Heavilin asked about the proprietary funds, that the airport has been included in them even though the amount of money has increased greatly, and why the airport is being rolled into the general fund. 

Boyer responded that it was the prerogative of the city to make that decision. She then made a motion to bring in the State Auditor General to do an audit. Attorney Adkinson asked if she meant the Inspector General or the Auditor General? She said it would be independent and free and would put a lot of questions from the public to rest. 

Adkinson said that by Nov. 17 if the council wants to include that in their letter they could do so. He said that was something the joint legislative audit committee would be taking up and that the State Auditor General would not be talking to the council at this point in time because they are required to not already be doing business with the city or they would lose their independence. 

Heavilin responded that she amended her motion to be after Nov. 18. Adkinson replied that the council can ask but they may say they not able to provide any assistance or commitments until the council understands whether it will be passed by the state.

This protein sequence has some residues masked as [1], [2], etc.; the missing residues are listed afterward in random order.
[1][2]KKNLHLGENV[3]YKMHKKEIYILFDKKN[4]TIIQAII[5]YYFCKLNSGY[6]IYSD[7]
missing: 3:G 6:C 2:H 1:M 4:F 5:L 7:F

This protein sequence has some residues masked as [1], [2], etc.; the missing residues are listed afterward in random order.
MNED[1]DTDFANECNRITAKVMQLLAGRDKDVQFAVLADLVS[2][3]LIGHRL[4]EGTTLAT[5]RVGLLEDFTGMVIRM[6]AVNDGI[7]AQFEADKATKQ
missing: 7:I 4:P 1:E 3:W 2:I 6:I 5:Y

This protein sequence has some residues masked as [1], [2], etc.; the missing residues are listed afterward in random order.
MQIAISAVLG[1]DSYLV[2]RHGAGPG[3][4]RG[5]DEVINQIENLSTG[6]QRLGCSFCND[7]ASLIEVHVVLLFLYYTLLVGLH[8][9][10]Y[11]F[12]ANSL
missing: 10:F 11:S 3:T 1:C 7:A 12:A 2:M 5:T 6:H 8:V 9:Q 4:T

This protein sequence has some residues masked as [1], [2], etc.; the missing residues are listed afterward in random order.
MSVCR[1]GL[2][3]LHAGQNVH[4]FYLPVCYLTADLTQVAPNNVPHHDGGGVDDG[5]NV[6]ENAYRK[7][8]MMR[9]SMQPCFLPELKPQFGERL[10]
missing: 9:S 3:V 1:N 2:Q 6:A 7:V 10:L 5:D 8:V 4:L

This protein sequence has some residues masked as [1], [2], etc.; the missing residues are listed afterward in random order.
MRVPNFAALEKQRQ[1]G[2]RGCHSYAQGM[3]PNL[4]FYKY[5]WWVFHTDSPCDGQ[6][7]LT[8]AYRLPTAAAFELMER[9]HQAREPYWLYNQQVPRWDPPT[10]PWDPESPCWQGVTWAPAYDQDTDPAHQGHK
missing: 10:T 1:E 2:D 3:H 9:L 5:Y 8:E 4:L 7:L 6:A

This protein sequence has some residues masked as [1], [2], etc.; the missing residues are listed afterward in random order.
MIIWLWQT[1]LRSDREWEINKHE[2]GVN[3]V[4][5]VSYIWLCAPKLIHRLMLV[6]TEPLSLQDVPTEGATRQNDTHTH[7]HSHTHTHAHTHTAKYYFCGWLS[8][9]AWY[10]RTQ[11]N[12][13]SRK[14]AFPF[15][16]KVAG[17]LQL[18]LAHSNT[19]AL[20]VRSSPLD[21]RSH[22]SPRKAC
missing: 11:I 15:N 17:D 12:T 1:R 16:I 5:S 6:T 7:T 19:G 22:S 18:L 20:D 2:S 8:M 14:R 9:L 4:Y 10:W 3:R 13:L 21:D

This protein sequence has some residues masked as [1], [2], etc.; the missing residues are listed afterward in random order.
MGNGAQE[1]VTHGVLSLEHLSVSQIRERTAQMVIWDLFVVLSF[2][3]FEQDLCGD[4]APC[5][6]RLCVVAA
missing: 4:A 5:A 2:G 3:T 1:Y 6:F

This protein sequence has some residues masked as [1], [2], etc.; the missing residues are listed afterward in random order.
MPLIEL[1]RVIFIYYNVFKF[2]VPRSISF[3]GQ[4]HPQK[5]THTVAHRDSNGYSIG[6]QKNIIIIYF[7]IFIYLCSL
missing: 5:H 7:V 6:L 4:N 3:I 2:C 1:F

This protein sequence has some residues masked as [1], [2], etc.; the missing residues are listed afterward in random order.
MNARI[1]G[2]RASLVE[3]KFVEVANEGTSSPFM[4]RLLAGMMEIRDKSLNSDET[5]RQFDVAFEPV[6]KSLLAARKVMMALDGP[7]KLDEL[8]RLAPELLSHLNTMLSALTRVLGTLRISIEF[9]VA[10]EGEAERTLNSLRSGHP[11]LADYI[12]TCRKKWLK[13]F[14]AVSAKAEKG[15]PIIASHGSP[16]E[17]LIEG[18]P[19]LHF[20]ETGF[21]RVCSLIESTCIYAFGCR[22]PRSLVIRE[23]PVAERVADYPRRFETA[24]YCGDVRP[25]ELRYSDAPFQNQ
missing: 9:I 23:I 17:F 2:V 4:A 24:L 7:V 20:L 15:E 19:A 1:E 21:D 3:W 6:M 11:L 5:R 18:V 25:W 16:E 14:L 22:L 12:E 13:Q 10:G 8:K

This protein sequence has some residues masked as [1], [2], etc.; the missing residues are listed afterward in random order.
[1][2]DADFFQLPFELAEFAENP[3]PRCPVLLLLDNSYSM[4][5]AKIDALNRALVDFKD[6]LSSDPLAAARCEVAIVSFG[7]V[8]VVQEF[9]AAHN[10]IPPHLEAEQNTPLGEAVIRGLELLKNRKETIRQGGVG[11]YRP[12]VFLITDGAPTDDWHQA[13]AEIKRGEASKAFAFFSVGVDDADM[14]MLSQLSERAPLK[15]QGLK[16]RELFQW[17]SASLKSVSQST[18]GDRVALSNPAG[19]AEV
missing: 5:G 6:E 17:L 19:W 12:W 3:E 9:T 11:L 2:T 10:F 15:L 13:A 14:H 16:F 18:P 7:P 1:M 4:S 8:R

Bierbaum seconded the motion for discussion. Council member Anthony Vallee commented on  “what kind of burden that would put on our staff. I don’t see how that could possibly not tax staff when we’re trying to finish up two other audits and the idea that we would be saving time and move forward faster by making them do something else doesn’t really jibe with any sense of reality as I understand it. I mean, how is this not going to interfere with that?” 

All voted Nay except for Heavilin. 

The downloadable Draft Audit report, 81 pages in length, can be accessed from the city of DeFuniak Springs website,, via the link “Agendas and Minutes,” under “City Council Agendas,” and the date “103023” The agenda form contains a link to the report.